Community Research and Development Information Service - CORDIS


Use of Mycorrhizal Fungi for the Phytostabilisation of Radiocontaminated Environments Protection - MYRRH, Executive Summary

Project ID: FIGE-CT-2000-00014
Funded under: FP5-EAECTP C


Radionuclide pollution results from various activities such as mining and the provision of nuclear energy. Understanding the environmental redistribution of RN¿s is a prerequisite for the management and restoration of contaminated areas whether the pollution is diffuse (e.g. fallout radiocaesium in semi-natural ecosystems) or not (e.g. uranium in mining and milling sites). Because root uptake is one of the very first steps in RN dissemination, extensive research efforts have been devoted to the understanding of the mobility and bio-availability of radiocaesium and, to a lesser extent, to uranium.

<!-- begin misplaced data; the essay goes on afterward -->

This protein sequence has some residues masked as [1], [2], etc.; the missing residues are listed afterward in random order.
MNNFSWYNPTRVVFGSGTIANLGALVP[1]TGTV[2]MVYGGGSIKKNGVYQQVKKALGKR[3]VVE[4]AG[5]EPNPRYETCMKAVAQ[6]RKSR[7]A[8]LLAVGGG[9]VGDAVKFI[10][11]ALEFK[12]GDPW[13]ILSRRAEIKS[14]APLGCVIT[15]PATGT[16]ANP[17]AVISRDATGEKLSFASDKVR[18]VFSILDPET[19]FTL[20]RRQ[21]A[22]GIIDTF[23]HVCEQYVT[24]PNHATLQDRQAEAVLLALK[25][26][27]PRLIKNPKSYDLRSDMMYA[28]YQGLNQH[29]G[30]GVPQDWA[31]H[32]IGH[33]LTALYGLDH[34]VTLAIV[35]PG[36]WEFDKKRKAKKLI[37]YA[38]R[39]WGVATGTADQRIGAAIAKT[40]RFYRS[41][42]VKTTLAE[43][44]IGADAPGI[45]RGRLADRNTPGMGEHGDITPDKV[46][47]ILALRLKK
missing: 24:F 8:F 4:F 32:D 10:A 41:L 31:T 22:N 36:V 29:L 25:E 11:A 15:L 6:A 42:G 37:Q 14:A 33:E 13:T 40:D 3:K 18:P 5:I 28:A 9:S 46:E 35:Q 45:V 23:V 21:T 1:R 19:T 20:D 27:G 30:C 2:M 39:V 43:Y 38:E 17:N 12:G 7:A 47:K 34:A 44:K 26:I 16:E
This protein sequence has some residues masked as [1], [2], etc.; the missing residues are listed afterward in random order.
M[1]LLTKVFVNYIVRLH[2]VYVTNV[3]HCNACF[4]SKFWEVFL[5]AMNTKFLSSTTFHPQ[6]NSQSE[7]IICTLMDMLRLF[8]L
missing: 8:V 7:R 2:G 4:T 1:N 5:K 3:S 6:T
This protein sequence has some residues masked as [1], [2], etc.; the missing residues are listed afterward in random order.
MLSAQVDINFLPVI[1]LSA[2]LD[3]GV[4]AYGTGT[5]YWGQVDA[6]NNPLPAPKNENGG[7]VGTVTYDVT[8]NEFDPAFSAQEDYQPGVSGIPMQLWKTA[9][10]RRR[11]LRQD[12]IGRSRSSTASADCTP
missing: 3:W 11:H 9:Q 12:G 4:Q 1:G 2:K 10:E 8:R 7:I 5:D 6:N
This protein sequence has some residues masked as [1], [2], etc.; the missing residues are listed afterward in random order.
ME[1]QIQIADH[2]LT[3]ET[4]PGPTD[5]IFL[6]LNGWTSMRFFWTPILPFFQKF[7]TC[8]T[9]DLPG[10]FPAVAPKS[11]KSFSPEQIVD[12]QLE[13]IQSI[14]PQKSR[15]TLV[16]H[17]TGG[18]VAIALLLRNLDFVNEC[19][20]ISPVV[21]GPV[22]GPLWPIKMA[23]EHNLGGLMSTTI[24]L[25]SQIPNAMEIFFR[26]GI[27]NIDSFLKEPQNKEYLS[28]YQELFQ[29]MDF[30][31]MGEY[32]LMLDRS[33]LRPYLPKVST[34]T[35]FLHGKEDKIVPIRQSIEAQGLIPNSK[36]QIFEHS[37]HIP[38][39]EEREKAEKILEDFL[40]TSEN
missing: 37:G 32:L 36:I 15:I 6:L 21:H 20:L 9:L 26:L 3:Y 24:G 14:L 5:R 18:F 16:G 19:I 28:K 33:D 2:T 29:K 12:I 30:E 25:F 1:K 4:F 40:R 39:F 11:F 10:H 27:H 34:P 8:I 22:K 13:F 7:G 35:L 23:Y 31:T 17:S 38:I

Cs soil-to-plant-transfer patterns vary widely according to environmental conditions. In soils, trace Cs is retained specifically by sorption on a small number of highly selective sites associated with micaceous wedge zones born by vermiculitic minerals. Cs+ binding characteristic in soil can be readily quantified. The uptake of radiocaesium by plant roots is essentially governed by the amount of highly selective frayed edge sites and concentrations of Cs+, K+ and NH4 + ions in the soil solution. Concerning uranium, both pH and chemical status of the substrate largely control U solubility and the formation of various complexes. Plant roots can readily adsorb both anionic and cationic U species. U speciation is thus essential to understand U mobility in soil and soil-to-plant transfer.

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